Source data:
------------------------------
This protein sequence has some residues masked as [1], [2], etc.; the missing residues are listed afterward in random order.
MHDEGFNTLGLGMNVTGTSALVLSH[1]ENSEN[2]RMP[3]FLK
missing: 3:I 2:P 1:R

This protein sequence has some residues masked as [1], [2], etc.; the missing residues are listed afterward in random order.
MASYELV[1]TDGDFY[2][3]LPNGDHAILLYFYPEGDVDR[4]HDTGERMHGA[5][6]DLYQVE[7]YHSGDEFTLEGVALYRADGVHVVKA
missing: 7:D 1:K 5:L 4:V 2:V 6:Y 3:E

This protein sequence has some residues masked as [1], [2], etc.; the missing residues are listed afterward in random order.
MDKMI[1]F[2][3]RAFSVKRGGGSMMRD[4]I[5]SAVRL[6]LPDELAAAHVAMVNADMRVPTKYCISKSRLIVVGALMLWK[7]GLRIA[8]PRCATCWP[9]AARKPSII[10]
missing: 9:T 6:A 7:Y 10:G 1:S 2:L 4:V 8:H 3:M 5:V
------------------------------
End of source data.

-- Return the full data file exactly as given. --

This protein sequence has some residues masked as [1], [2], etc.; the missing residues are listed afterward in random order.
MHDEGFNTLGLGMNVTGTSALVLSH[1]ENSEN[2]RMP[3]FLK
missing: 3:I 2:P 1:R

This protein sequence has some residues masked as [1], [2], etc.; the missing residues are listed afterward in random order.
MASYELV[1]TDGDFY[2][3]LPNGDHAILLYFYPEGDVDR[4]HDTGERMHGA[5][6]DLYQVE[7]YHSGDEFTLEGVALYRADGVHVVKA
missing: 7:D 1:K 5:L 4:V 2:V 6:Y 3:E

This protein sequence has some residues masked as [1], [2], etc.; the missing residues are listed afterward in random order.
MDKMI[1]F[2][3]RAFSVKRGGGSMMRD[4]I[5]SAVRL[6]LPDELAAAHVAMVNADMRVPTKYCISKSRLIVVGALMLWK[7]GLRIA[8]PRCATCWP[9]AARKPSII[10]
missing: 9:T 6:A 7:Y 10:G 1:S 2:L 4:V 8:H 3:M 5:V